Ohio's vaccination jackpot: State sees increase in shots after offering $5 million lottery

Over 113,000 shots were given in a week.

Ohio may have hit the jackpot with its $5 million "Vax-a-Million" lottery as the state has reported a surge in COVID-19 vaccinations.

Gov. Mike DeWine announced the lottery on May 12 that will see five vaccinated adults win a $1 million prize. Starting on May 26 for five weeks, a winner will be announced each Wednesday.

So far in Ohio, money apparently talks. In the one week after the promotion was announced, more than 113,000 residents received their first dose, the state's Health Department said in a statement on Wednesday.

That's a week-to-week jump of 53%.

"We are seeing increasing numbers in all age groups, except those 80 and older, who are highly vaccinated already," Ohio Department of Health Director Stephanie McCloud said in a statement.

Roughly 67% of first doses administered May 13 to May 19 went to residents at least 16 years old, McCloud said.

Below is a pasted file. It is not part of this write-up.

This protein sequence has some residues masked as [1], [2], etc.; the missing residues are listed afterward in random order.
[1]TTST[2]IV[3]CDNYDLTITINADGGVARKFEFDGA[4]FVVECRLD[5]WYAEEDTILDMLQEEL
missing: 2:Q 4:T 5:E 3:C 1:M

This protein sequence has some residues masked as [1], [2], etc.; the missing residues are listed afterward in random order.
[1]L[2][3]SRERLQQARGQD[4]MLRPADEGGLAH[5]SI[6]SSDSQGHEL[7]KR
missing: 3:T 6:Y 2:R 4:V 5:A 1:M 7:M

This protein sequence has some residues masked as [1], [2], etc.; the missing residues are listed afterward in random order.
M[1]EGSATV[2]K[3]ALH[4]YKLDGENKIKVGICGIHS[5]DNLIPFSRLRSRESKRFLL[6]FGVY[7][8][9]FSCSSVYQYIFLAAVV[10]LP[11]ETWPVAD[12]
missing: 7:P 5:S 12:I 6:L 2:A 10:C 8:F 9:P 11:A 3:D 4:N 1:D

On Friday, 25,414 shots were administered, the most on a Friday in three weeks, DeWine said. Sunday and Monday saw the biggest same-day increases in a month, according to the Health Department.

"We had been seeing a downturn that continued, fewer and fewer people were getting vaccinated," DeWine said Monday. "This is the way we get out of this pandemic -- more and more Ohioans are getting vaccinated. Our cases are going down."

As of Wednesday, over 4.4 million Ohio residents, roughly 38%, had been fully vaccinated, according to data from the Health Department.

Any Ohioan 18 or older who receives at least one dose of a COVID-19 vaccine by the date of each drawing is eligible to enter "Vax-a-Million." Ohioans must opt-in online or by calling the state health department to enter the drawing.

The Ohio Department of Health said in a statement it would use "federally funded Coronavirus Relief Funds to fund" the public outreach campaign.

The state also has incentives for their young residents. Ohioans ages 12 to 17 can enter to win one of five full-ride, four-year scholarships, including room and board, tuition and books, to any Ohio state college or university with proof of the vaccine.

Several states have offered other incentives to incentivize vaccinations, which in many places have slumped since March. New Jersey has offered free beer, New York Gov. Andrew Cuomo began a promotion for free Mets and Yankees tickets, and West Virginia offered $100 saving bonds.

As of Wednesday, 37.8% of the U.S. population was fully inoculated, and 47.9% had received at least one dose of the vaccine, according to Centers for Disease Control and Prevention data.